Wirth’s policy of pricing imports close to domestic market prices indicates that regardless of the different “conditions of sale”, such imports were competitive with domestic product. Further, the CITT heard experts who attested to the fact that while the price of steel was determined at time of sale, the impact of that price continued until the goods were actually delivered. Purchasers were unwilling to pay more for goods when there were accessible lower price alternatives. Further, evidence through a Wirth witness showed that 30% of goods were not presold and were there available to exert price erosion.26 The Tribunal concluded that this constituted reason to find that imports had a suppressive effect on prices.27 The Tribunal received and considered significant documentary evidence of the connection between import offers, import sales pricing and domestic price suppression.28 Given the high standard of deference owed to it as an expert Tribunal of fact and the presence of evidence in support of its finding, its conclusion is not patently unreasonable.
The Complainant alleges that the Tribunal erred in fact in finding that there were increases in imports from the subject countries. It refers to Exhibit B-7 for evidence of declining imports, particularly from 1995 to 1996.29 It also takes issue with the finding that increasing dumped imports were displacing undumped imports from other countries.30 At page 20 of the Statement of Reasons, the CITT notes:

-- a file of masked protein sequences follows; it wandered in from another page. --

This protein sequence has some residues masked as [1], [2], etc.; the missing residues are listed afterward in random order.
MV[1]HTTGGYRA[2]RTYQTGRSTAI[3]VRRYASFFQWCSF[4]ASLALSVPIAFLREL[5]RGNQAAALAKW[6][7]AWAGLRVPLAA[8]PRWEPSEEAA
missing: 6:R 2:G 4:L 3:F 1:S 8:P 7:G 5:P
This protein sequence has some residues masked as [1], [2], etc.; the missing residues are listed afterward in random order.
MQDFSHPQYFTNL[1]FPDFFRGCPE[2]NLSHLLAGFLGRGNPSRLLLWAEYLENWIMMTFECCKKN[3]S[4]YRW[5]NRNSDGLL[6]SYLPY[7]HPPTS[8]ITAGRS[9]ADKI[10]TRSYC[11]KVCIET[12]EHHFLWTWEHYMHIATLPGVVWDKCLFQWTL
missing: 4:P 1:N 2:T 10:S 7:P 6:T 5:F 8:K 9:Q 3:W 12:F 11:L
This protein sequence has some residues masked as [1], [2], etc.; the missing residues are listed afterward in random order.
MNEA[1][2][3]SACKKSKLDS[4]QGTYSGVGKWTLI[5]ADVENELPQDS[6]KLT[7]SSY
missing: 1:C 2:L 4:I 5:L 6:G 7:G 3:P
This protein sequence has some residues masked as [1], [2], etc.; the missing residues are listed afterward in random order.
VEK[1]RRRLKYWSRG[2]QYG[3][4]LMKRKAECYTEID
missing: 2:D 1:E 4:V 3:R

Evidence of increased dumped imports was available to the Tribunal, as noted in Tables 14 and Table 2 in the Statement of Reasons. Table 2 post-dates Exhibit B-7 and only deals with subject goods, which B-7, as noted, does not. The evidence indicates that dumped imports from the subject countries increased from 5 to 8% of market share from 1994 to 1997.31 From the first quarter of 1996 to the first quarter of 1997 there was an 11% increase in imports. Table 14 also indicates that imports from non-subject countries decreased correspondingly. They went from 8% in 1994 to 5% in 1997.32 Therefore, the CITT’s findings were, again, not patently unreasonable.